A case report of treating a high-risk gestational trophoblastic disease (GTD)

Zhi Hao Liew, Soe Khine Myat

Abstract


Background: GTD developing after a normal pregnancy is reported in 25% of patients and it is usually choriocarcinoma. It occurs in approximately 5 per 100,000 pregnancies in Southeast Asia. Case: A 34 year-old Malay lady, gravida 4 para 4+0 presented with vaginal bleeding in two weeks after the delivery of her fourth child who was born as full term through LSCS. She admitted to hospital and underwent Suction and curettage. The histopathology came back as choriocarcinoma. On post-op day 7, she developed massive hemoperitoneum due to uterine perforation caused by tumour rupture. Therefore, total abdominal hysterectomy was performed. Post-surgery serum beta hCG was 209,320 IU/L. Thyroid function test was normal. Histopathology examination revealed choriocarcinoma at the fundus with haemorrhagic necrotic areas, infiltrating myometrial wall and right fallopian tube stump with serosal breach. CT imaging showed normal brain and multiple bilateral lung nodules in upper and lower lobes. She was given first cycle of EMA-CO (Etoposide, Methotrexate, Actinomycin D, Vincristine, Cyclophosphamid) in view of high-risk choriocarcinoma with lungs metastasis, stage III with WHO prognostic scoring 11. Her pre-chemotherapy beta hCG was 263,753 IU/L which gradually went down and became less than 0.1 after cycle-5. CT scan was also normal. After that, another two more cycles of chemotherapy were proceeded. Therefore, she has completed seven cycles of chemotherapy in March 2016. She has been monitored under oncology follow-up for one year. Monthly βhCG was always normal until now without signs and symptoms of recurrence. Conclusion: Generally, high-risk GTDs are resistant to single agent chemotherapy and multiple chemotherapy regimens are necessary. Although this patient is a case of choriocarcinoma having high risk features, such as antecedent full-term pregnancy and pre-treatment beta-hCG of 263,753 IU/L (more than 100,000), she gained complete remission after seven cycles with EMA-CO. Once the patient has achieved complete remission for one year with normal serum beta-hCG, the probability of a late recurrence is less than 1%. Therefore, risk stratification with WHO criteria and appropriate choice of chemotherapy are very important for long-term outcomes.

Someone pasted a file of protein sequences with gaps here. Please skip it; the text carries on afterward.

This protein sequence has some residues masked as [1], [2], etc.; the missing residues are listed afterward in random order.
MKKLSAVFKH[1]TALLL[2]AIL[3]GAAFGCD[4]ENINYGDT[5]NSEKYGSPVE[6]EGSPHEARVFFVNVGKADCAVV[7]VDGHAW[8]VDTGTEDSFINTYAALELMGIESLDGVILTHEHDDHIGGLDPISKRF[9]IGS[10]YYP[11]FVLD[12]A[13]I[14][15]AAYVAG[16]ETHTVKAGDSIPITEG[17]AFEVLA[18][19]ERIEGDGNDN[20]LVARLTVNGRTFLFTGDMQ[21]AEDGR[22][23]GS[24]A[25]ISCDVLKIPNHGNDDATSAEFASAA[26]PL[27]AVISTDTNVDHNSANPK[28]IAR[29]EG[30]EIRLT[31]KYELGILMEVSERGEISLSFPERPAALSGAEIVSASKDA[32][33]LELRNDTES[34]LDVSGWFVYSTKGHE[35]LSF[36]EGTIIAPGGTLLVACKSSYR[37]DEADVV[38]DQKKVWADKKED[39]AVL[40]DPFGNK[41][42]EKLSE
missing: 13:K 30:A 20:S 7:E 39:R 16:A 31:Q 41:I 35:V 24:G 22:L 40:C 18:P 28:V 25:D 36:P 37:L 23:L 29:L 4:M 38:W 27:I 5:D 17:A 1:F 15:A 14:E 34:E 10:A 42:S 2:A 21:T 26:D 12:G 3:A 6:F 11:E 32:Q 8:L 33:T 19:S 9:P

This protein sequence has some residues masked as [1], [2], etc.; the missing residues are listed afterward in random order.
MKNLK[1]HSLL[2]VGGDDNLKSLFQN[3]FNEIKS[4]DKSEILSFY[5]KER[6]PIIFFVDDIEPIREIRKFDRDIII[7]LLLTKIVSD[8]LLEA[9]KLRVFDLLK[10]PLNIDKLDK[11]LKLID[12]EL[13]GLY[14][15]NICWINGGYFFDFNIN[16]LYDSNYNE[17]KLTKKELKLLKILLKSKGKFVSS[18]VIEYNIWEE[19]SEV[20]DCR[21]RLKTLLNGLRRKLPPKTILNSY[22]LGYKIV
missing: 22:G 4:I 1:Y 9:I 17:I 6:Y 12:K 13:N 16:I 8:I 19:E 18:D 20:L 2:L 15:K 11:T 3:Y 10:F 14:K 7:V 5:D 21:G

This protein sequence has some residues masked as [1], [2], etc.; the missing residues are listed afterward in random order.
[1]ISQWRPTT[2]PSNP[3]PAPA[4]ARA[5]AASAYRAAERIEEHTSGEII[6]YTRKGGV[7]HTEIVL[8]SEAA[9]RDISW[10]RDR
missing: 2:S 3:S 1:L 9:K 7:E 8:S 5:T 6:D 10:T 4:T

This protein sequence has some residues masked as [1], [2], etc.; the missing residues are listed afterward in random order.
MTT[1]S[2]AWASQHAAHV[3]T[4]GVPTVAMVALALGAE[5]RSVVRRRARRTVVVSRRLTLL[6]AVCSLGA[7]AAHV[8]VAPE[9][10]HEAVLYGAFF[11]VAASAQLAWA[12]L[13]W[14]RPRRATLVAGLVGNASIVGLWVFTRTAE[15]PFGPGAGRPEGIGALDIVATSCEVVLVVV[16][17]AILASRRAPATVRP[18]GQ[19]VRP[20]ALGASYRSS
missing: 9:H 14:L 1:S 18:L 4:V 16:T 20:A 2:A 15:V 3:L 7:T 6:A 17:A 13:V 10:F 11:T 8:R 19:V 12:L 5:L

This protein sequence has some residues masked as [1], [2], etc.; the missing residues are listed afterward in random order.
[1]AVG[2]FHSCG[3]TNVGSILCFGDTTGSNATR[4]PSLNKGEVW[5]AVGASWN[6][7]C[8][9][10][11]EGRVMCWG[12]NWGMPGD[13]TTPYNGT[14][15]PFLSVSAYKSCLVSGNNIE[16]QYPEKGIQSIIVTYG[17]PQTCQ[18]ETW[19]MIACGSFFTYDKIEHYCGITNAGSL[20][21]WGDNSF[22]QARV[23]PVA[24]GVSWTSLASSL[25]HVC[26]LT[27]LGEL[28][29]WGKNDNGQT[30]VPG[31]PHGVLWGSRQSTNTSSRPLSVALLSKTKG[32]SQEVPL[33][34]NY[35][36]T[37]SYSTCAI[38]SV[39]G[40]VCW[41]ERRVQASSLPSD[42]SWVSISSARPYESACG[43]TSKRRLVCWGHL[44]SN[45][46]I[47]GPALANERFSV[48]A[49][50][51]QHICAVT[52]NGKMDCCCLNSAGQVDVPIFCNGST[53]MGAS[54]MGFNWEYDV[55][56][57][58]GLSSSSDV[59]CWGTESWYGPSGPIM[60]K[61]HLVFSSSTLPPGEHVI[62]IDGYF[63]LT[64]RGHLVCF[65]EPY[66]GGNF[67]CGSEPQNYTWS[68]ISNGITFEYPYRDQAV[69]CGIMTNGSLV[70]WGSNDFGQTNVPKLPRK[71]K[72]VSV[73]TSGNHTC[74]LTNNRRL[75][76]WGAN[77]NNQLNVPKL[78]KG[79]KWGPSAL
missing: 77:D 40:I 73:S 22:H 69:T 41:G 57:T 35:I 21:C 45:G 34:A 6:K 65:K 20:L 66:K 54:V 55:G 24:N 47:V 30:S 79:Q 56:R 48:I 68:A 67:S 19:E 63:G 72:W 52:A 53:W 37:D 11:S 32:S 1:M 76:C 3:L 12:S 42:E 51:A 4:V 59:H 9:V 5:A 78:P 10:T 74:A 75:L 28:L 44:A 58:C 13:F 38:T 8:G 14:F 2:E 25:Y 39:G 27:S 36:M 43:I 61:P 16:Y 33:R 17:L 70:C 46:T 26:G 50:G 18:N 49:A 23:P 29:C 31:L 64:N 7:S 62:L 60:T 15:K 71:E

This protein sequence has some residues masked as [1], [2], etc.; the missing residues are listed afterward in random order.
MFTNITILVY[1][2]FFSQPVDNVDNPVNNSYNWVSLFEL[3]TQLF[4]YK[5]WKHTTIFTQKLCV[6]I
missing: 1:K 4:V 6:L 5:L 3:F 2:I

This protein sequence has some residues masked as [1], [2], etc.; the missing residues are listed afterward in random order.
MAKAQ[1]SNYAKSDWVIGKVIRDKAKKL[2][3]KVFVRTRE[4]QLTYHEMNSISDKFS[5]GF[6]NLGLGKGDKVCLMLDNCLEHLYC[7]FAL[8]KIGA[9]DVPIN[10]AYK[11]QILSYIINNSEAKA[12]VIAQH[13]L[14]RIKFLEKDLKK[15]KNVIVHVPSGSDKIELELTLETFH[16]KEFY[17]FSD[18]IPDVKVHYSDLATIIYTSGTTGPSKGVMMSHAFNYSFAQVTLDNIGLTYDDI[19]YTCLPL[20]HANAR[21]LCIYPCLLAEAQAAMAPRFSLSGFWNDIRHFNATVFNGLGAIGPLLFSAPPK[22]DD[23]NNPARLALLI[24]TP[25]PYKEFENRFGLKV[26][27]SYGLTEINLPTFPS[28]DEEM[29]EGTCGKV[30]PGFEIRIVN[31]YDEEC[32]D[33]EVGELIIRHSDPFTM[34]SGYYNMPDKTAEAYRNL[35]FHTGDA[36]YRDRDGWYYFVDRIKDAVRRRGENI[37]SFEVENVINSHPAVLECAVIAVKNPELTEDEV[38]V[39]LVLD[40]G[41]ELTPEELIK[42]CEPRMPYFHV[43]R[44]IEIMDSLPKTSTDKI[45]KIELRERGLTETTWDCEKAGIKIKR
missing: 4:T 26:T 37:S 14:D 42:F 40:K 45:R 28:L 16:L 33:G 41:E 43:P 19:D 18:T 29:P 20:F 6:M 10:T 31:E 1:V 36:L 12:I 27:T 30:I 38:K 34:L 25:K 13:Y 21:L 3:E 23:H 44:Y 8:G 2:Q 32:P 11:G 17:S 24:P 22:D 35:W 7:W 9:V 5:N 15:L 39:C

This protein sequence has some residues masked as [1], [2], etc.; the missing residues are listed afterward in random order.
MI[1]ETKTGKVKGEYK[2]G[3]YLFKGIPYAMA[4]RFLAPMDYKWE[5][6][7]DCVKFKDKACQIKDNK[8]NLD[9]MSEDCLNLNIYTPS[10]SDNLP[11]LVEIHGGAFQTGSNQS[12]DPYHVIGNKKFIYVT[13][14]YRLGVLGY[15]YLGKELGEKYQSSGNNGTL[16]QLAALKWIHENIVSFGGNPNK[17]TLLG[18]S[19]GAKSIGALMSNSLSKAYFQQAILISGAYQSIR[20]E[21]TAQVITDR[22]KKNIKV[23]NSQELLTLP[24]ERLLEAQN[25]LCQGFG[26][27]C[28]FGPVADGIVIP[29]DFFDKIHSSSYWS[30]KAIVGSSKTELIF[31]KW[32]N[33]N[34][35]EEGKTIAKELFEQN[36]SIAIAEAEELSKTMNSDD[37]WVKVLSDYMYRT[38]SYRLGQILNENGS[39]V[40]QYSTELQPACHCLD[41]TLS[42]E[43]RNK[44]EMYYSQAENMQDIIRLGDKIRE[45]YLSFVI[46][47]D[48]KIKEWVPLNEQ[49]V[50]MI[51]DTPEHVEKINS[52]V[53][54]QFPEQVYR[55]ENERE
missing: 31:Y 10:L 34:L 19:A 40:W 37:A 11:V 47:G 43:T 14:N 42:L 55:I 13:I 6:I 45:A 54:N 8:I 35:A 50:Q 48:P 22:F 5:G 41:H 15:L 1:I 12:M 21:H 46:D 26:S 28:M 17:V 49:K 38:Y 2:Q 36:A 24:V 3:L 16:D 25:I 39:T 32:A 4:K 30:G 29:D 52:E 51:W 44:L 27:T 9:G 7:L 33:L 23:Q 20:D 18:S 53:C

Keywords


case report; gestational trophoblastic disease; choriocarcinoma

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DOI: http://dx.doi.org/10.30564/amor.v3i6.157

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